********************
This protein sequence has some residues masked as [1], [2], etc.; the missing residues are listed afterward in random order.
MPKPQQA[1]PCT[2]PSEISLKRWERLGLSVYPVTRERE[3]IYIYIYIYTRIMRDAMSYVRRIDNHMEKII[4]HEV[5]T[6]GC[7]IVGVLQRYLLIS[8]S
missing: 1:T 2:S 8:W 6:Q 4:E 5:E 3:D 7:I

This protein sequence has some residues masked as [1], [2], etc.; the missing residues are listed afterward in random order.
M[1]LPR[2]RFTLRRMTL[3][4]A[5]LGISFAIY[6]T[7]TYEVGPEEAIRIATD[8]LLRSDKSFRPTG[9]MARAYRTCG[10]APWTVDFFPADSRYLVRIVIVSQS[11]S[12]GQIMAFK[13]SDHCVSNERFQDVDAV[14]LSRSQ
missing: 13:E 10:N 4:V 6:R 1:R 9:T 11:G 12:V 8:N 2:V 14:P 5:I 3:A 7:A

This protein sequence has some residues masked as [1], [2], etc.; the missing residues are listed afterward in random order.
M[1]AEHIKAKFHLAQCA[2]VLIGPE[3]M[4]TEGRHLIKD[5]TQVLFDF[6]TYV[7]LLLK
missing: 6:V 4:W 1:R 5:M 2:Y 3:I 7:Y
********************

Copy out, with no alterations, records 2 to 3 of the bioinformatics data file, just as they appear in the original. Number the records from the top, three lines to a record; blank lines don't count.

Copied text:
This protein sequence has some residues masked as [1], [2], etc.; the missing residues are listed afterward in random order.
M[1]LPR[2]RFTLRRMTL[3][4]A[5]LGISFAIY[6]T[7]TYEVGPEEAIRIATD[8]LLRSDKSFRPTG[9]MARAYRTCG[10]APWTVDFFPADSRYLVRIVIVSQS[11]S[12]GQIMAFK[13]SDHCVSNERFQDVDAV[14]LSRSQ
missing: 13:E 10:N 4:V 6:R 1:R 9:T 11:G 12:V 8:N 2:V 14:P 5:I 3:A 7:A

This protein sequence has some residues masked as [1], [2], etc.; the missing residues are listed afterward in random order.
M[1]AEHIKAKFHLAQCA[2]VLIGPE[3]M[4]TEGRHLIKD[5]TQVLFDF[6]TYV[7]LLLK
missing: 6:V 4:W 1:R 5:M 2:Y 3:I 7:Y